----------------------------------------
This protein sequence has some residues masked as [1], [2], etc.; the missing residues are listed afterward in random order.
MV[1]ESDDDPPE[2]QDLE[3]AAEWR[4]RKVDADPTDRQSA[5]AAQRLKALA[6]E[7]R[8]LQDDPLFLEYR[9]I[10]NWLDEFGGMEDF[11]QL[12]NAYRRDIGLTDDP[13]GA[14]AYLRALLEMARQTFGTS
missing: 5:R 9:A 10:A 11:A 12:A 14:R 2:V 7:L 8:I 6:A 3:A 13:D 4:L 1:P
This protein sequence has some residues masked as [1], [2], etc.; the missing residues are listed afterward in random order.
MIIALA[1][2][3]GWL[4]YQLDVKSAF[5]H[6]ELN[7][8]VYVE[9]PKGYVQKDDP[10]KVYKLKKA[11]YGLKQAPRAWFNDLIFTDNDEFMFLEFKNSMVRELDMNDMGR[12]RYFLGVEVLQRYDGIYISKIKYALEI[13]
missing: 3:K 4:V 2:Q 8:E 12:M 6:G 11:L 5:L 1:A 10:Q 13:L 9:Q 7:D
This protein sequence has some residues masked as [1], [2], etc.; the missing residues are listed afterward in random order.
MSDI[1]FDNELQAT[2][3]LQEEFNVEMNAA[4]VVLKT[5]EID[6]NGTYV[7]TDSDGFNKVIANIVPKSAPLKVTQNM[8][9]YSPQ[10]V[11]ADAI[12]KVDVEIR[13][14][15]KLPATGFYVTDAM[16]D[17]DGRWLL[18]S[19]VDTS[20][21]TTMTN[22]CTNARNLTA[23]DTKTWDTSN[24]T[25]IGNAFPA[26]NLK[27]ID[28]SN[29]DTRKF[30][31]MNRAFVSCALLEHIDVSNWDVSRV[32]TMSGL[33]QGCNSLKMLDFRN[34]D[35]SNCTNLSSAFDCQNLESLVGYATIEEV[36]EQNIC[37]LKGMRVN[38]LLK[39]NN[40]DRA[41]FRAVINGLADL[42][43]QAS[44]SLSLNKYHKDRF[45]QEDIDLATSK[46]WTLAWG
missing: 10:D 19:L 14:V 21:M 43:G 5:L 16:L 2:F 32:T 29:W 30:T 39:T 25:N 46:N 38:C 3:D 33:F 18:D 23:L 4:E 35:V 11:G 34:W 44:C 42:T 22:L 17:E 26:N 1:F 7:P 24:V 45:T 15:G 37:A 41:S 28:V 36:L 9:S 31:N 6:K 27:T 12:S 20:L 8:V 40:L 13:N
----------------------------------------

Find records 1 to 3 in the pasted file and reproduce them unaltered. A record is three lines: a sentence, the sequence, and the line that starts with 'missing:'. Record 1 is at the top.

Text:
This protein sequence has some residues masked as [1], [2], etc.; the missing residues are listed afterward in random order.
MV[1]ESDDDPPE[2]QDLE[3]AAEWR[4]RKVDADPTDRQSA[5]AAQRLKALA[6]E[7]R[8]LQDDPLFLEYR[9]I[10]NWLDEFGGMEDF[11]QL[12]NAYRRDIGLTDDP[13]GA[14]AYLRALLEMARQTFGTS
missing: 5:R 9:A 10:A 11:A 12:A 14:R 2:V 7:L 8:I 6:A 3:A 13:D 4:L 1:P
This protein sequence has some residues masked as [1], [2], etc.; the missing residues are listed afterward in random order.
MIIALA[1][2][3]GWL[4]YQLDVKSAF[5]H[6]ELN[7][8]VYVE[9]PKGYVQKDDP[10]KVYKLKKA[11]YGLKQAPRAWFNDLIFTDNDEFMFLEFKNSMVRELDMNDMGR[12]RYFLGVEVLQRYDGIYISKIKYALEI[13]
missing: 3:K 4:V 2:Q 8:E 12:M 6:G 11:L 5:L 1:A 10:Q 13:L 9:Q 7:D
This protein sequence has some residues masked as [1], [2], etc.; the missing residues are listed afterward in random order.
MSDI[1]FDNELQAT[2][3]LQEEFNVEMNAA[4]VVLKT[5]EID[6]NGTYV[7]TDSDGFNKVIANIVPKSAPLKVTQNM[8][9]YSPQ[10]V[11]ADAI[12]KVDVEIR[13][14][15]KLPATGFYVTDAM[16]D[17]DGRWLL[18]S[19]VDTS[20][21]TTMTN[22]CTNARNLTA[23]DTKTWDTSN[24]T[25]IGNAFPA[26]NLK[27]ID[28]SN[29]DTRKF[30][31]MNRAFVSCALLEHIDVSNWDVSRV[32]TMSGL[33]QGCNSLKMLDFRN[34]D[35]SNCTNLSSAFDCQNLESLVGYATIEEV[36]EQNIC[37]LKGMRVN[38]LLK[39]NN[40]DRA[41]FRAVINGLADL[42][43]QAS[44]SLSLNKYHKDRF[45]QEDIDLATSK[46]WTLAWG
missing: 10:D 19:L 14:V 21:M 43:G 5:L 16:L 2:F 32:T 29:W 30:T 39:T 25:N 46:N 38:C 3:D 33:F 18:D 23:L 4:E 35:V 11:G 34:W 44:C 42:T 22:L 17:E 26:N 1:F 7:P 24:V 45:T 15:G 37:A 41:S 28:V 36:L 9:S 31:N 6:K 27:T 12:S 20:L 8:V 40:L 13:N